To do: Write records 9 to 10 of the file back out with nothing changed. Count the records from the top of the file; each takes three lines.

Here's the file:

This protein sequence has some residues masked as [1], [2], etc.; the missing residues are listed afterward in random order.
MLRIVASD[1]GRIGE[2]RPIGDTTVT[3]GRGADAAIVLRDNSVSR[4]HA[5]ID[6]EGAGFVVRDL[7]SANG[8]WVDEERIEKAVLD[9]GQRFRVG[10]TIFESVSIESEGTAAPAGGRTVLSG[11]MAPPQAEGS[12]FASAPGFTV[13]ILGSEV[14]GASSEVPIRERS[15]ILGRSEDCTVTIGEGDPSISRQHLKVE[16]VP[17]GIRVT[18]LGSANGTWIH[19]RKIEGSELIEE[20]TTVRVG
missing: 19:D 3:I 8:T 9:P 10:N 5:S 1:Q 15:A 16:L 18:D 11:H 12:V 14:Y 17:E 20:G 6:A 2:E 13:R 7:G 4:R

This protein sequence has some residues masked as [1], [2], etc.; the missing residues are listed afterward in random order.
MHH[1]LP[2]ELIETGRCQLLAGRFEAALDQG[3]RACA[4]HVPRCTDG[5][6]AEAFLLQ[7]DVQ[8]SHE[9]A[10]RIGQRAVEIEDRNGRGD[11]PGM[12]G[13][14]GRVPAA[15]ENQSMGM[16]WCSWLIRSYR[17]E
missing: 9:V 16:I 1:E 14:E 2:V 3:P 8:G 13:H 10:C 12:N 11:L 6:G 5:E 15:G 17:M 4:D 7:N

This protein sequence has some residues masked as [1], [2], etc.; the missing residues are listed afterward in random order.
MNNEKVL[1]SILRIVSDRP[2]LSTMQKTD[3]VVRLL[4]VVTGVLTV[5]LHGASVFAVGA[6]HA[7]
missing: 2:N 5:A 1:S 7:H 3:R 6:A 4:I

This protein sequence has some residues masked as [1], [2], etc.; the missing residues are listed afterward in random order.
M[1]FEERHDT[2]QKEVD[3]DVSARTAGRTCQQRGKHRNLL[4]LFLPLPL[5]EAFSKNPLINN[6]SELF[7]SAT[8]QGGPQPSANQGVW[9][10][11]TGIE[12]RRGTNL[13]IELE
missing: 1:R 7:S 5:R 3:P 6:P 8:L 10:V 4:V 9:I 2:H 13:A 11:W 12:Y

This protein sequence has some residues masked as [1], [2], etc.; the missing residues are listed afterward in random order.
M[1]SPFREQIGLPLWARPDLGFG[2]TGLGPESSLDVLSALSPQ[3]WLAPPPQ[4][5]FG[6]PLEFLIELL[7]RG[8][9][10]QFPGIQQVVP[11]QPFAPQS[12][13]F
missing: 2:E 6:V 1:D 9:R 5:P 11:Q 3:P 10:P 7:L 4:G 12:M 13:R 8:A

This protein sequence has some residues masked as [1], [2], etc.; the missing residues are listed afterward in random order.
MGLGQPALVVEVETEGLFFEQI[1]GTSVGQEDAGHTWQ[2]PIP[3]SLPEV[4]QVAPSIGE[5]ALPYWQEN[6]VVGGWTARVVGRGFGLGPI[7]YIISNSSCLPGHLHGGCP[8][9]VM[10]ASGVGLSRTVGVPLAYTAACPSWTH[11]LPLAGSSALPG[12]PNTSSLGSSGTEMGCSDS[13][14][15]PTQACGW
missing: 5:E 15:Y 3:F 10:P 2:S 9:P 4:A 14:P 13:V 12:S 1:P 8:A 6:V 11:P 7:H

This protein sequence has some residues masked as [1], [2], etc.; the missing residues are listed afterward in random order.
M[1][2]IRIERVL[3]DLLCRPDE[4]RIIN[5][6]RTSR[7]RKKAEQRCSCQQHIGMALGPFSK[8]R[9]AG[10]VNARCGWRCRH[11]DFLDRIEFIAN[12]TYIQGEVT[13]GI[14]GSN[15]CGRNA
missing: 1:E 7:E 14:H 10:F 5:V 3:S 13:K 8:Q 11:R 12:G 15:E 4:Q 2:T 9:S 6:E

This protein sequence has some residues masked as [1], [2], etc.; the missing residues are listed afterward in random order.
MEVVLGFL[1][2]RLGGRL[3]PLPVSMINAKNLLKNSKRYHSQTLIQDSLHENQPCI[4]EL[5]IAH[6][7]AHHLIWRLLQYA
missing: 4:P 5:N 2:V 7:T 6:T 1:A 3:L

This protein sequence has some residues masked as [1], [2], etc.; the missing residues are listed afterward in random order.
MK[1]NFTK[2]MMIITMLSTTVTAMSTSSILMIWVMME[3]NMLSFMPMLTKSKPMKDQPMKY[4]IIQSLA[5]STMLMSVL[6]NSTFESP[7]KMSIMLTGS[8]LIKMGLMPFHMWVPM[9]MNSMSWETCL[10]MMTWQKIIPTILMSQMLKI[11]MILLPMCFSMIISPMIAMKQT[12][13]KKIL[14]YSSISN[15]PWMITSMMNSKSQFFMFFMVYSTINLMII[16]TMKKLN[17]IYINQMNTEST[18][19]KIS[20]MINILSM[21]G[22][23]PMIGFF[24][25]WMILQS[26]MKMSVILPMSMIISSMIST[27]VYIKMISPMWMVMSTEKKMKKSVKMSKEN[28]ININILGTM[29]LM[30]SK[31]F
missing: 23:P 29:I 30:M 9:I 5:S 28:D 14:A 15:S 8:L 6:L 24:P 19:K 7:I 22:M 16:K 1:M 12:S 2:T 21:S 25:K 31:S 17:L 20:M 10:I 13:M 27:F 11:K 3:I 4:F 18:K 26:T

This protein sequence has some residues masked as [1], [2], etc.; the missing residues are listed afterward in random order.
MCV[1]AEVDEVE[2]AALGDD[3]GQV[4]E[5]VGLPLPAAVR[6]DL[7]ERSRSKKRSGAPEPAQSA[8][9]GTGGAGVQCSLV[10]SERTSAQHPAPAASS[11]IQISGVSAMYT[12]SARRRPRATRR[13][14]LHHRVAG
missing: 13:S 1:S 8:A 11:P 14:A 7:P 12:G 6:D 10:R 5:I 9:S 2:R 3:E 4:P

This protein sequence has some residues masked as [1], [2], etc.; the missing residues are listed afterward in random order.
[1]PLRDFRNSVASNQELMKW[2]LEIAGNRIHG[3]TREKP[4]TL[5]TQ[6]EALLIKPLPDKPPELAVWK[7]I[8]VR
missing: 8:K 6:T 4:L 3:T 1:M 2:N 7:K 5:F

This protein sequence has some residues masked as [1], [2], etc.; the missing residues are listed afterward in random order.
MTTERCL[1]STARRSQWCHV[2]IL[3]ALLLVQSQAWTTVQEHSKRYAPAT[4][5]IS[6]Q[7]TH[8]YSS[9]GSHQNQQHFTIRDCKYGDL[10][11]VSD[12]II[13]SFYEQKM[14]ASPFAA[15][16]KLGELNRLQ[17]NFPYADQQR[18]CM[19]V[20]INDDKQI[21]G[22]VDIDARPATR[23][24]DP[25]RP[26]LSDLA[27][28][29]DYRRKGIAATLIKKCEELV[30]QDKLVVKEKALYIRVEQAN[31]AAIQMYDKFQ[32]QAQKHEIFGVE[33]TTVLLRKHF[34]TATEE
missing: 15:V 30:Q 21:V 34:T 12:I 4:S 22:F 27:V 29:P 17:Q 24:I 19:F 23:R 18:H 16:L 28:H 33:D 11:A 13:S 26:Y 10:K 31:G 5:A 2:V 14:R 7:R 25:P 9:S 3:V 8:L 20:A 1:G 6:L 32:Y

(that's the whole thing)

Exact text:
This protein sequence has some residues masked as [1], [2], etc.; the missing residues are listed afterward in random order.
MK[1]NFTK[2]MMIITMLSTTVTAMSTSSILMIWVMME[3]NMLSFMPMLTKSKPMKDQPMKY[4]IIQSLA[5]STMLMSVL[6]NSTFESP[7]KMSIMLTGS[8]LIKMGLMPFHMWVPM[9]MNSMSWETCL[10]MMTWQKIIPTILMSQMLKI[11]MILLPMCFSMIISPMIAMKQT[12][13]KKIL[14]YSSISN[15]PWMITSMMNSKSQFFMFFMVYSTINLMII[16]TMKKLN[17]IYINQMNTEST[18][19]KIS[20]MINILSM[21]G[22][23]PMIGFF[24][25]WMILQS[26]MKMSVILPMSMIISSMIST[27]VYIKMISPMWMVMSTEKKMKKSVKMSKEN[28]ININILGTM[29]LM[30]SK[31]F
missing: 23:P 29:I 30:M 9:I 5:S 28:D 14:A 15:S 8:L 6:L 24:P 19:K 7:I 22:M 16:K 1:M 12:S 2:T 21:S 25:K 31:S 17:L 20:M 10:I 13:M 27:F 11:K 3:I 4:F 18:K 26:T

This protein sequence has some residues masked as [1], [2], etc.; the missing residues are listed afterward in random order.
MCV[1]AEVDEVE[2]AALGDD[3]GQV[4]E[5]VGLPLPAAVR[6]DL[7]ERSRSKKRSGAPEPAQSA[8][9]GTGGAGVQCSLV[10]SERTSAQHPAPAASS[11]IQISGVSAMYT[12]SARRRPRATRR[13][14]LHHRVAG
missing: 13:S 1:S 8:A 11:P 14:A 7:P 12:G 6:D 10:R 5:I 9:S 2:R 3:E 4:P